Heads up: A recent lawsuit puts employers in a very tricky spot regarding health plan compliance.
What’s worse, employers can’t even rely on guidance from the feds to protect themselves from illegal action.
That’s because of a recent move by a federal judge in AARP v. EEOC, a lawsuit claiming the government’s health plan incentive rules violate the ADA and GINA.
Illegal wellness incentives?
The above case hinged around the notion of a “voluntary” wellness program. Under the EEOC regs, employers can offer incentives of up to 30% of the total cost of coverage for self-only coverage for participation in company-sponsored wellness programs that include components like HRA and biometric screenings.
The AARP argued that such an incentive ran counter to the “voluntary” requirements of the ADA and GINA because employees who can’t afford to pay 30% more in premiums would essentially be forced to give up protected information they wouldn’t disclosed otherwise.
Essentially, a judge “vacated” the EEOC’s current incentive rules beginning Jan. 1, 2019, and the EEOC has the option of reworking those regs in the interim.
The problem for employers
So why is this so problematic for employers?
First, assuming the EEOC does draft new regs on wellness incentives with a lower incentive threshold, adjusting to the new regs is going to be an administrative hassle that involves reworking plan designs and documents for employers.
But the interim period – the time between now and Jan. 1, 2019 – poses the most issues.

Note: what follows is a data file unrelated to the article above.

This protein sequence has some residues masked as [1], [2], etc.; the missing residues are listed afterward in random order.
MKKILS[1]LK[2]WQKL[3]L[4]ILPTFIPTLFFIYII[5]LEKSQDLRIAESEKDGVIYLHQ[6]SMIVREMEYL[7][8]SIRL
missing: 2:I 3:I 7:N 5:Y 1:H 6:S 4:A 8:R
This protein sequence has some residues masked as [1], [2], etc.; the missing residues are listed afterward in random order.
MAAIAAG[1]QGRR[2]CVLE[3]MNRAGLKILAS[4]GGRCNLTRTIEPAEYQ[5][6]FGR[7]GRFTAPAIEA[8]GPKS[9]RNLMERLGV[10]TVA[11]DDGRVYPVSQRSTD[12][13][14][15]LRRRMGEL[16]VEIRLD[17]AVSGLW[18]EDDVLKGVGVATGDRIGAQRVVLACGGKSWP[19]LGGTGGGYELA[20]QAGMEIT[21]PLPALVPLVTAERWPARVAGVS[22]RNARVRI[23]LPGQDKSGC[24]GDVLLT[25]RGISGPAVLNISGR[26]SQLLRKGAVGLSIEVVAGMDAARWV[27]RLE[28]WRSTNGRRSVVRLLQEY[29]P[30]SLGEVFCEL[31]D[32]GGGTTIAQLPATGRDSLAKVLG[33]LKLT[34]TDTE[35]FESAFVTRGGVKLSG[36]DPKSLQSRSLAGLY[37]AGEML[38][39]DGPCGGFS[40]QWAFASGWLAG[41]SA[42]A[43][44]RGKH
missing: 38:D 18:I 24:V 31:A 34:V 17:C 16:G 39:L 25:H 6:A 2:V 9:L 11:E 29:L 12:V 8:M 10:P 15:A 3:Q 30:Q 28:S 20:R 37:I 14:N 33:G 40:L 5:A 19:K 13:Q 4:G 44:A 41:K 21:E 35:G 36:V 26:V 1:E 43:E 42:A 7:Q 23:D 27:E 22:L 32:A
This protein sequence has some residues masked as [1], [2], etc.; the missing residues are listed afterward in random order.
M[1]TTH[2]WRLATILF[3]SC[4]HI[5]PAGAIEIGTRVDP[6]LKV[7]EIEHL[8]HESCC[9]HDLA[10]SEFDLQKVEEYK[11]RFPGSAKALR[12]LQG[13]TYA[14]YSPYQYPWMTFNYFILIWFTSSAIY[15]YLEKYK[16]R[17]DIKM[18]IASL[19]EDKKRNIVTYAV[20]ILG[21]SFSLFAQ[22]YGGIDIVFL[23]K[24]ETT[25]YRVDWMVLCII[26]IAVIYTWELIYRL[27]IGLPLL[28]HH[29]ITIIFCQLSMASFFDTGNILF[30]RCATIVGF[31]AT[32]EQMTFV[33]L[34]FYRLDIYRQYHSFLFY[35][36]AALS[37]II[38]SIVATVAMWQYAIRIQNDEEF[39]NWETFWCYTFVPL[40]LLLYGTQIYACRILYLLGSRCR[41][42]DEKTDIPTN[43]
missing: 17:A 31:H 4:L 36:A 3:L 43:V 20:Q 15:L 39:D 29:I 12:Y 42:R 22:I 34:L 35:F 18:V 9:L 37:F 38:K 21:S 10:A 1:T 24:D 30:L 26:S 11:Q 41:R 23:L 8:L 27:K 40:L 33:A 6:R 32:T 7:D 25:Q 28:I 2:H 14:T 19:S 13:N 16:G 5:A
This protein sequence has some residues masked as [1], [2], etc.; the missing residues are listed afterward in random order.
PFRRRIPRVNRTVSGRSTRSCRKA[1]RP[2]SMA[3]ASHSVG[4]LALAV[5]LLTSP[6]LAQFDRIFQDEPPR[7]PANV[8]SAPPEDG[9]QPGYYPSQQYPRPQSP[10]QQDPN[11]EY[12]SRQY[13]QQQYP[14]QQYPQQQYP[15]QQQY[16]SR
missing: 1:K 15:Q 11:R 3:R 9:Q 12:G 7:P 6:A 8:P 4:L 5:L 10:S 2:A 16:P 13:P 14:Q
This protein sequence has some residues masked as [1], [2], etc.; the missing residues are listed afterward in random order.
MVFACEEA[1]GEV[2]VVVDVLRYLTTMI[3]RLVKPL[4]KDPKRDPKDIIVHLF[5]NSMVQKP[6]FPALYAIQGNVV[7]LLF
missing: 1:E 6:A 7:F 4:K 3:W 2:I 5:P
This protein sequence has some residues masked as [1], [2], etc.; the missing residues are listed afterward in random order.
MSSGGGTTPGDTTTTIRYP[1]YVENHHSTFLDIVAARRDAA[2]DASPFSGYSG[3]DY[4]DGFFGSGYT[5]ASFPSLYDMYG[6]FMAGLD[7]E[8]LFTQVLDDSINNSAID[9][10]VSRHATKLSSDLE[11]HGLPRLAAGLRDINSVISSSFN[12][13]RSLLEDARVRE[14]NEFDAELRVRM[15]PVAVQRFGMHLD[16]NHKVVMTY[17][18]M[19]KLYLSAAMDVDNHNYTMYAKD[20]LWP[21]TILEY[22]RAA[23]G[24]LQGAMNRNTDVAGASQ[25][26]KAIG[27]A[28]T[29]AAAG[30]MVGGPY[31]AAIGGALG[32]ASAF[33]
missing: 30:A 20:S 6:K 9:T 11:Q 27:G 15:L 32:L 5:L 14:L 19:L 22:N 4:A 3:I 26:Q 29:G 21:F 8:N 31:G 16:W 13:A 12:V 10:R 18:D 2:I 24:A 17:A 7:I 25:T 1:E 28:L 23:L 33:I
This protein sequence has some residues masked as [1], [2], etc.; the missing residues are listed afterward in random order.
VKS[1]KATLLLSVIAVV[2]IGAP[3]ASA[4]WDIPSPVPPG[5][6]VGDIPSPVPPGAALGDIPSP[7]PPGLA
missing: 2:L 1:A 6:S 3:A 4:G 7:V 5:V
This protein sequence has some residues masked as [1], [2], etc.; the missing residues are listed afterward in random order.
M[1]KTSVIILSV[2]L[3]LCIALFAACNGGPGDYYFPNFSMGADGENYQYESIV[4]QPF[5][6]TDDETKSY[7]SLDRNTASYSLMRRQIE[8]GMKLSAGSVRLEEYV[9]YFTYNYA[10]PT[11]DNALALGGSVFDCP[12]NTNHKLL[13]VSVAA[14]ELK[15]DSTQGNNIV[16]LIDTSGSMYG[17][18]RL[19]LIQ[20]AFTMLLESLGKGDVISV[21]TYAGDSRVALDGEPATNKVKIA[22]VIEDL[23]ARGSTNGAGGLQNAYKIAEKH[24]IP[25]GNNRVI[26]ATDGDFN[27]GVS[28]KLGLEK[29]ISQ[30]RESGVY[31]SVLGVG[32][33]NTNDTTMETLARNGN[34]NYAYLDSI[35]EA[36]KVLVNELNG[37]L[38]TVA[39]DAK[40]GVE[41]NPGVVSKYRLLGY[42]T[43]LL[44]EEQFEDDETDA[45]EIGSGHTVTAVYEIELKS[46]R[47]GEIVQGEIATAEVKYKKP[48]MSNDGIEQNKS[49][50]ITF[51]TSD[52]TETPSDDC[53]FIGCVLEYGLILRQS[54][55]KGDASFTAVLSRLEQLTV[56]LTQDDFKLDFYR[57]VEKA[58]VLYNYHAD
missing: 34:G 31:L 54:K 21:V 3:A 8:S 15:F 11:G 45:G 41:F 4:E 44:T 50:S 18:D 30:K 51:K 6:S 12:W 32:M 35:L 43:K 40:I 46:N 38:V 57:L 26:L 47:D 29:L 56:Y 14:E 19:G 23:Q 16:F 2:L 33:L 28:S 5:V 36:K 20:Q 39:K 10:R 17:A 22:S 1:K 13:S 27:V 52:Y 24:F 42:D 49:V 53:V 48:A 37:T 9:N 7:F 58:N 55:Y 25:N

Reason: Even though companies may be able to follow the current EEOC wellness regs during this period, that move is far from a safe legal bet for employers.
Lawsuits like the AARP’s essentially open the door for employees and their sue-happy attorneys to use to attack incentive-based wellness programs.
4 alternatives to risky incentives
If you’re not comfortable taking the risks associated with incentive-based medical exams and health risk assessments (HRAs), there are other options.
Bruce Gillis, Businessolver’s strategy practice leader of health, welfare and compliance, offers the following options for concerned employers:
Give workers more choices. One surefire way to make wellness program participation truly voluntary is by giving workers the option of earning the same incentive in a manner that doesn’t involve biometric screenings or HRAs.
Example: an incentive based on completing an education requirement.
Reduce the incentive. The judge in the AARP case essentially said the current 30% incentive maximum was too high.
Decreasing the amount of your incentives for biometric screenings and/or HRAs not only reduces your risk of being accused of not having a voluntary program, it also sets you up for the future. That’s because the EEOC is likely to reduce the maximum incentive under the
Put incentives on hold. While employers wait for further EEOC guidance, the safest move is to fully eliminate wellness incentives.
If you do go this route, you may want to direct the incentive budget toward other benefits employees want – financial wellness, more flexible work arrangements, PTO, etc.
Switch the incentive structure. Finally, employers can restructure their incentives so that no rewards are specifically tied to biometric screenings or HRAs. Gillis uses the example of blood screenings that test for nicotine. Or, instead of using the exam, simply ask employees if they use tobacco and adjust premiums accordingly.